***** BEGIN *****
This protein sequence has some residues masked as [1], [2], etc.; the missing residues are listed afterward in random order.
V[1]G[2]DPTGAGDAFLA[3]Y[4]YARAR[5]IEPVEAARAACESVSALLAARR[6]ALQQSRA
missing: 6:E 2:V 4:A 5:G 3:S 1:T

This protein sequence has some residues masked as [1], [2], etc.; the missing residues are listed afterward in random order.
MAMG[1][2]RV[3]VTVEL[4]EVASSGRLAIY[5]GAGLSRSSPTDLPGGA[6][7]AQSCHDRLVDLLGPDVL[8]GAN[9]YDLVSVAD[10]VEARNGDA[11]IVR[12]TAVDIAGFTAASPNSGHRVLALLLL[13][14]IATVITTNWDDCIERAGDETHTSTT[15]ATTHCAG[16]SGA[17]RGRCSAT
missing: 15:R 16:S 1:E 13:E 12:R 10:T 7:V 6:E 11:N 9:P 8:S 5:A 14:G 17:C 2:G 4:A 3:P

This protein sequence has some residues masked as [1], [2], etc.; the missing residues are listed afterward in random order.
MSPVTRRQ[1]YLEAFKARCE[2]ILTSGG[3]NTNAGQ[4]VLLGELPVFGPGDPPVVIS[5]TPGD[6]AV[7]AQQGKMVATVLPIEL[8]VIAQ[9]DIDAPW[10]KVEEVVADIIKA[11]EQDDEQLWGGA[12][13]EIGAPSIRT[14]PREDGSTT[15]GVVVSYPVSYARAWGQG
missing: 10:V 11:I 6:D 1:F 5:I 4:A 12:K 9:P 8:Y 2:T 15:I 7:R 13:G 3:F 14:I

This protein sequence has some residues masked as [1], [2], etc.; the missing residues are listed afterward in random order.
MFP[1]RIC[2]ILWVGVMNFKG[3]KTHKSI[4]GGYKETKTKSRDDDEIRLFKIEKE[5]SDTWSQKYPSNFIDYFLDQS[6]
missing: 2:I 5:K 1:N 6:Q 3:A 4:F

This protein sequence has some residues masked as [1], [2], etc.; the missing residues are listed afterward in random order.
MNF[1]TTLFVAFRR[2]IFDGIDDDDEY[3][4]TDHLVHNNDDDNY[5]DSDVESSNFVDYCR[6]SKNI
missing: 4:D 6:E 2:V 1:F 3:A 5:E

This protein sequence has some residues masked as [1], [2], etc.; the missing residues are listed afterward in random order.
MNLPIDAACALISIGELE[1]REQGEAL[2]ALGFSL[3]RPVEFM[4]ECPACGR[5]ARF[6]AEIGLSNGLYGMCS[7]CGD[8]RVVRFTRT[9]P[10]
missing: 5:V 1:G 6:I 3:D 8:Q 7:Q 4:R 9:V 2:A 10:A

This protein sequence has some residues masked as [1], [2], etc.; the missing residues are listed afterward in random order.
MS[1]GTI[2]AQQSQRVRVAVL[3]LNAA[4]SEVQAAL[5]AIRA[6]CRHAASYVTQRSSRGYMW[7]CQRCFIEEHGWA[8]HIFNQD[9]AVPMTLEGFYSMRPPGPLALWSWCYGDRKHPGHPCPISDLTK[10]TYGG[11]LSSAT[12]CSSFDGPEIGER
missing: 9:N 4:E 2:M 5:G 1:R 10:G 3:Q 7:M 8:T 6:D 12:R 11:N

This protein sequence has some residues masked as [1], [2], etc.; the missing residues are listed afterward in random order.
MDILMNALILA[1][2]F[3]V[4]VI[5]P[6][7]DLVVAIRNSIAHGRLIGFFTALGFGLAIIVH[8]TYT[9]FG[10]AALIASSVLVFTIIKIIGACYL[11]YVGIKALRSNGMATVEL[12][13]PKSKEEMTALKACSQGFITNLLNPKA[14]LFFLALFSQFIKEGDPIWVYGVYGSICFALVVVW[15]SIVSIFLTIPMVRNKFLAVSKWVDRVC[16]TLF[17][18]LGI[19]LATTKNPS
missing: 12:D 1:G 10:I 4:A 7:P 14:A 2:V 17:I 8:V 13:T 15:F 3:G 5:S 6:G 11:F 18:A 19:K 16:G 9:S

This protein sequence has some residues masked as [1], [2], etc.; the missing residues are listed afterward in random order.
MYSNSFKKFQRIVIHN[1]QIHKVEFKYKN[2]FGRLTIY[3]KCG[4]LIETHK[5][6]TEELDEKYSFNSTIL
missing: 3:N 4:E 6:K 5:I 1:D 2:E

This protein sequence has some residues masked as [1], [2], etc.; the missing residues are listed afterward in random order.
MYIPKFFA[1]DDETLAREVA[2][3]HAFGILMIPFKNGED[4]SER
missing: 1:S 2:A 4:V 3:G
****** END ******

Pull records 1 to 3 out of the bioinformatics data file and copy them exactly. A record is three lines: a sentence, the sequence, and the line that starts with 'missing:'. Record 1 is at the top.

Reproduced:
This protein sequence has some residues masked as [1], [2], etc.; the missing residues are listed afterward in random order.
V[1]G[2]DPTGAGDAFLA[3]Y[4]YARAR[5]IEPVEAARAACESVSALLAARR[6]ALQQSRA
missing: 6:E 2:V 4:A 5:G 3:S 1:T

This protein sequence has some residues masked as [1], [2], etc.; the missing residues are listed afterward in random order.
MAMG[1][2]RV[3]VTVEL[4]EVASSGRLAIY[5]GAGLSRSSPTDLPGGA[6][7]AQSCHDRLVDLLGPDVL[8]GAN[9]YDLVSVAD[10]VEARNGDA[11]IVR[12]TAVDIAGFTAASPNSGHRVLALLLL[13][14]IATVITTNWDDCIERAGDETHTSTT[15]ATTHCAG[16]SGA[17]RGRCSAT
missing: 15:R 16:S 1:E 13:E 12:R 10:T 7:V 6:E 11:N 9:P 8:S 5:A 14:G 17:C 2:G 4:A 3:P

This protein sequence has some residues masked as [1], [2], etc.; the missing residues are listed afterward in random order.
MSPVTRRQ[1]YLEAFKARCE[2]ILTSGG[3]NTNAGQ[4]VLLGELPVFGPGDPPVVIS[5]TPGD[6]AV[7]AQQGKMVATVLPIEL[8]VIAQ[9]DIDAPW[10]KVEEVVADIIKA[11]EQDDEQLWGGA[12][13]EIGAPSIRT[14]PREDGSTT[15]GVVVSYPVSYARAWGQG
missing: 10:V 11:I 6:D 1:F 5:I 4:A 12:K 9:P 8:Y 2:T 15:I 7:R 13:G 3:F 14:I